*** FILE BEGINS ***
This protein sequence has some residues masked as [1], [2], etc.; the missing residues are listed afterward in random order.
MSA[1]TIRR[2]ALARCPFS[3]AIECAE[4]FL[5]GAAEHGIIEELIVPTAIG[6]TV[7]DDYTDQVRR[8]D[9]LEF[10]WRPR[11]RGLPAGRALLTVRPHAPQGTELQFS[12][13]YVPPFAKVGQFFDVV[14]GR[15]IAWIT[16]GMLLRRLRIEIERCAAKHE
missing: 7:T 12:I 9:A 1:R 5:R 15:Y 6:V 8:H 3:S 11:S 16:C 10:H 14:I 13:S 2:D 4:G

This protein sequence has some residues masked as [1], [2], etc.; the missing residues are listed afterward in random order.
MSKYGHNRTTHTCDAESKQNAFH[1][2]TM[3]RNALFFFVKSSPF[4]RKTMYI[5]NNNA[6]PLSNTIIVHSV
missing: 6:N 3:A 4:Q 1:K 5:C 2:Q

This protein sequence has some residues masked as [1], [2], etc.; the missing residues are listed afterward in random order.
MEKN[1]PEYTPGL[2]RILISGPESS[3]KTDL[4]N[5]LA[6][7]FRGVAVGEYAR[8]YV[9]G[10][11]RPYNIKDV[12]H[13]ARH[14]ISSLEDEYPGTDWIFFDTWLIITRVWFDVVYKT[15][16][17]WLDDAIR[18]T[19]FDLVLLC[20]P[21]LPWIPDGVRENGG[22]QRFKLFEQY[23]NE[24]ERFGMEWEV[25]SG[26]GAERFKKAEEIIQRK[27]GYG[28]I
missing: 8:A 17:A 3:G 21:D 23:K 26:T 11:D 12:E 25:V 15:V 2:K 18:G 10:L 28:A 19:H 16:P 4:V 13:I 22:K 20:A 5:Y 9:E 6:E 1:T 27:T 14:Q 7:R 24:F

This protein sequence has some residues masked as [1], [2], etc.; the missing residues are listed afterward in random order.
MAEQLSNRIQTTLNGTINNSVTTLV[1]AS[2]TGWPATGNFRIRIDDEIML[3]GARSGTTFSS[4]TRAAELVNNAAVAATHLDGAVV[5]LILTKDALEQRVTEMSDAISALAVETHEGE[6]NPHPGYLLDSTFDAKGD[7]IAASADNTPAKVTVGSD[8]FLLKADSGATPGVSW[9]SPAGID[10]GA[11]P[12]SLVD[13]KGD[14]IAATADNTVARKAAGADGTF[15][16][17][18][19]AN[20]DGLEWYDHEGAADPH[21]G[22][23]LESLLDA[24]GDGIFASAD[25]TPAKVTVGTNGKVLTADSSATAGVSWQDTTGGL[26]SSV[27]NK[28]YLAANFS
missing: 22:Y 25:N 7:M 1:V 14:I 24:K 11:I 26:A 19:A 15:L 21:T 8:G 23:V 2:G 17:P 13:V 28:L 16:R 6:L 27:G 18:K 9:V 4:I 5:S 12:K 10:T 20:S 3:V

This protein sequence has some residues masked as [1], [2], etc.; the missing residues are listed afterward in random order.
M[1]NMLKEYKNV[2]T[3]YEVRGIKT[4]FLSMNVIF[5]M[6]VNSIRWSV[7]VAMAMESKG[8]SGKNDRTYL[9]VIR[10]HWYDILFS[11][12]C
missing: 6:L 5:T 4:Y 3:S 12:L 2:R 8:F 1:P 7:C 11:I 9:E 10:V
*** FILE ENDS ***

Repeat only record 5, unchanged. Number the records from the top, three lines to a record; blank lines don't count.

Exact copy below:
This protein sequence has some residues masked as [1], [2], etc.; the missing residues are listed afterward in random order.
M[1]NMLKEYKNV[2]T[3]YEVRGIKT[4]FLSMNVIF[5]M[6]VNSIRWSV[7]VAMAMESKG[8]SGKNDRTYL[9]VIR[10]HWYDILFS[11][12]C
missing: 6:L 5:T 4:Y 3:S 12:L 2:R 8:F 1:P 7:C 11:I 9:E 10:V